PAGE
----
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Are Citizens More Negative About Failing Service Delivery by Public Than Private Organizations?

Petra van der Bekerom, Joris van der Voet, and Johan Christensen, three assistant professors at Leiden University, conducted a large-scale survey experiment about whether citizens are more negative about failing service delivery than private organizations.

Petra van den Bekerom, Joris van der Voet, Johan Christensen
15 July 2020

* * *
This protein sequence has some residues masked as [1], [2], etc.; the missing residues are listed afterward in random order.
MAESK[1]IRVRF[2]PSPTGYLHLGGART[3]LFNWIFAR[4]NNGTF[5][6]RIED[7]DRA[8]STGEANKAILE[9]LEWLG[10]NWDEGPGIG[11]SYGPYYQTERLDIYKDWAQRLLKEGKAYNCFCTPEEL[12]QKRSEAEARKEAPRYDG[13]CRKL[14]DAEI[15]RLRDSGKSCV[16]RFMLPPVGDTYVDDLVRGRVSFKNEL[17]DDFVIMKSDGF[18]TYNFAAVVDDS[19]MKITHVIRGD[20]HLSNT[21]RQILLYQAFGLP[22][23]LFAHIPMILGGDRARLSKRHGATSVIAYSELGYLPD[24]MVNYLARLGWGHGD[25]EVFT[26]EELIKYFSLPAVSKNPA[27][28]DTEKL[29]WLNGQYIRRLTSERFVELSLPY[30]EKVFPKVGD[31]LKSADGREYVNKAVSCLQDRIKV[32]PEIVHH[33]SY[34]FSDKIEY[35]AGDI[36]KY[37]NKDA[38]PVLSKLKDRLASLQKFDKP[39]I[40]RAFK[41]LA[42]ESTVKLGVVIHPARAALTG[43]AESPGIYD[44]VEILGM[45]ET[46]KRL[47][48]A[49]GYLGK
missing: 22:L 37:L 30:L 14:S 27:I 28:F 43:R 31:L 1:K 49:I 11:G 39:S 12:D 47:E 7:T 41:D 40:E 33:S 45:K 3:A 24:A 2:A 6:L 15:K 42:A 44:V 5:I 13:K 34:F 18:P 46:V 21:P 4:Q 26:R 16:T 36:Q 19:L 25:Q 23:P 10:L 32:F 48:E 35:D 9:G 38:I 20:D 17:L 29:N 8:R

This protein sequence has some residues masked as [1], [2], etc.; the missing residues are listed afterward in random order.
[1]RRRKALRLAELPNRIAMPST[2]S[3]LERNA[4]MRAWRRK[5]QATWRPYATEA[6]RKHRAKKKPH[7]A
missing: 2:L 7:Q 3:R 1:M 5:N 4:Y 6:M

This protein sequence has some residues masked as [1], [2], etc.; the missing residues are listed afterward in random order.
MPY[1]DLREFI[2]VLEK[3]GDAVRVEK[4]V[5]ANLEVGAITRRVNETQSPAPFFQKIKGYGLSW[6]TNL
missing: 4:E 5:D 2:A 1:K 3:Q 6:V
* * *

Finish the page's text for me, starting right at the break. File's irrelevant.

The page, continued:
Citizens’ perceptions of the performance of public service providers are a central concern for academics and policy-makers alike. A growing body of behavioral public administration research emphasizes the psychological biases that shape the perceptions of citizens. This article makes a novel contribution to this debate by examining the interaction between politically motivated bias and cognitive bias in citizens’ performance appraisals. It asks: Are citizens more negative about failing service delivery by public organizations than by private organizations, and if so, why? This is investigated through a survey experiment conducted among a representative sample of 2,623 Dutch citizens. The main finding of the study is that public organizations are punished more severely by citizens for negative performance information than private organizations, but this tendency is concentrated among citizens who have a preference for private service provision and varies across service areas. Our study shows not only that citizens’ processing of information about public services is subject to various forms of bias, but also that these biases interact in shaping how citizens view public organizations. Further investigating these complex dynamics is an important task for behavioral public administration scholars seeking to understand the specific implications of behavioral dynamics for the broad range of organizations providing public services.

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